Wednesday, September 3, 2008

Midday Summer Dream: 11

Yannis Ritsos

TODAY a young girl sang from the top of a poplar tree, sea ribbons in her hair.

Out of her song flew small birds, filling the courtyards and covering the roofs.

The birds sat on the shoulders of children.

Grownups, getting tangled in the sun's nets, staggered like hatchlings.

Roses went crazy, doing somersaults in the water.

O Christ, what drunken light, breaking on the window pane, flooding the rooms, not leaving a single shadow for mother to shade her eyes.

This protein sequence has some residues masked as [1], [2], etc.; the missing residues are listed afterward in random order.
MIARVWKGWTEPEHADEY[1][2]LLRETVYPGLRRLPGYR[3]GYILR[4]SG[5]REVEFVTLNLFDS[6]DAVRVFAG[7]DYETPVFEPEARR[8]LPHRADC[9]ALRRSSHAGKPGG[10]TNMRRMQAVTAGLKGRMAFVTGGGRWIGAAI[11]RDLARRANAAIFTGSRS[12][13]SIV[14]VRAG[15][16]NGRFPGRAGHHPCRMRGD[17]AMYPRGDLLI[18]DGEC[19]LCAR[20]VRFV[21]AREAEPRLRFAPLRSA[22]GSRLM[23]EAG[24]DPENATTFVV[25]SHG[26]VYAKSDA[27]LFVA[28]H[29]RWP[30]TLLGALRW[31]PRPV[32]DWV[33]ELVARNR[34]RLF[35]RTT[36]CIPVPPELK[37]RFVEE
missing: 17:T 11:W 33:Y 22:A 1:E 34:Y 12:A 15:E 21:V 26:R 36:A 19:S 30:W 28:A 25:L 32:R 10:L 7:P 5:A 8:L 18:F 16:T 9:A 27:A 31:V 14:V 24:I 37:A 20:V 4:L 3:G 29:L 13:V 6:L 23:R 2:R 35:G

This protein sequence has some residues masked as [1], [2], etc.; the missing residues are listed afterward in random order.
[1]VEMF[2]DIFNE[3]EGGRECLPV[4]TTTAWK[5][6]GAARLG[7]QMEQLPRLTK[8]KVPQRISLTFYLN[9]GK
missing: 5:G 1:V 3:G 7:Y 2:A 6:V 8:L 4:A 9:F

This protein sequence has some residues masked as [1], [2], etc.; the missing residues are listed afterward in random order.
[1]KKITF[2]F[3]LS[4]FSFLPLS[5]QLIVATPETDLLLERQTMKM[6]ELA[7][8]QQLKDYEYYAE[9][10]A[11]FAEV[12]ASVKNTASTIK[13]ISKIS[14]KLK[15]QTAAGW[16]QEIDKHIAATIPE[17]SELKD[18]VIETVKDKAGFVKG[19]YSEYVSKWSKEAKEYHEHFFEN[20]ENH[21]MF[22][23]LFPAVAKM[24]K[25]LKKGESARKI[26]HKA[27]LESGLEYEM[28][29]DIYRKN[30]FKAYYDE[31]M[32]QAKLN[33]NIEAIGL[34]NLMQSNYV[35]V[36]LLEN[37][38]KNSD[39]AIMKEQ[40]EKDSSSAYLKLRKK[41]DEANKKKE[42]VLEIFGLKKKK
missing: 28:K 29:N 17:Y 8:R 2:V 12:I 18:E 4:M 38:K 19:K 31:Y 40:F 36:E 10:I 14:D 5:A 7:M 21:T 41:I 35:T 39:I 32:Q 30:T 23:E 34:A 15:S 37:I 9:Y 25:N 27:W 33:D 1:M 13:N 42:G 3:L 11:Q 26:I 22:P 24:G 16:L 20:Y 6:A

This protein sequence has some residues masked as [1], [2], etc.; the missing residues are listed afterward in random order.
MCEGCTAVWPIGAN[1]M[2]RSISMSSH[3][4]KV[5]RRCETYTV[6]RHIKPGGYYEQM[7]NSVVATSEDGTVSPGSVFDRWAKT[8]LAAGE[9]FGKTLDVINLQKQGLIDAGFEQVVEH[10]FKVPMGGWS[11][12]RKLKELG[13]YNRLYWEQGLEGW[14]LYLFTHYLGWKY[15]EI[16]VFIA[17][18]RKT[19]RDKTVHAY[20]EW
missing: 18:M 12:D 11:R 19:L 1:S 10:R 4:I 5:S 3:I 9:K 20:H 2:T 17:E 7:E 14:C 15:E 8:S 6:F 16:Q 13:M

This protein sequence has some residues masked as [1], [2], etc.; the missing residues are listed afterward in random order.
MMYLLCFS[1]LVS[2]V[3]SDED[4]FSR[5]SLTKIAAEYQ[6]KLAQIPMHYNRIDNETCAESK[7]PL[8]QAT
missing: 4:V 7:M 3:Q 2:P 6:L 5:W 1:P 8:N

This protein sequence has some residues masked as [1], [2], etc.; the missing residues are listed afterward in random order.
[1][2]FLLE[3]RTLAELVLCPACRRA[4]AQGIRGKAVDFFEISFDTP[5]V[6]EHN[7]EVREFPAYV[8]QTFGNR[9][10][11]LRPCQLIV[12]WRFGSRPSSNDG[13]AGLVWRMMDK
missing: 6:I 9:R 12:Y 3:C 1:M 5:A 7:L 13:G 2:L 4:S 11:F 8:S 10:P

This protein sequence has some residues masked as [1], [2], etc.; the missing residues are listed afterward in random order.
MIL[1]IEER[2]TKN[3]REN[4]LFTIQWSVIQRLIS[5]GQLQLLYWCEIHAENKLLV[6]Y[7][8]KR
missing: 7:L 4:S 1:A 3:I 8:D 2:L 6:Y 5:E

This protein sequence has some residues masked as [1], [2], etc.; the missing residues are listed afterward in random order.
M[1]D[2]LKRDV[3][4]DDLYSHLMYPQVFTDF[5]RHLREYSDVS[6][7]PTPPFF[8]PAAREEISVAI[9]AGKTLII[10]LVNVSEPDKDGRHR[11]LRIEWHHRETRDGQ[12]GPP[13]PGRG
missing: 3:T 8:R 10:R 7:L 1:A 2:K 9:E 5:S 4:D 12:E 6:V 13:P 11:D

So she'll wave her handkerchief in the air and dance the dance she danced when she and father were young— an island dance with the scent of the sea and boats loaded with oranges.

Father will pretend to have forgotten the steps and smile as he strikes his heel in the air.

And we — children, birds, flowers and stones — will follow after them dancing, as far as the threshing floor of the sun, singing of those never-fading days when grownups danced with their children, the same dance every spring.

from Midday Summer Dream (1938) [Collected Poems: Alpha ---pg 346]

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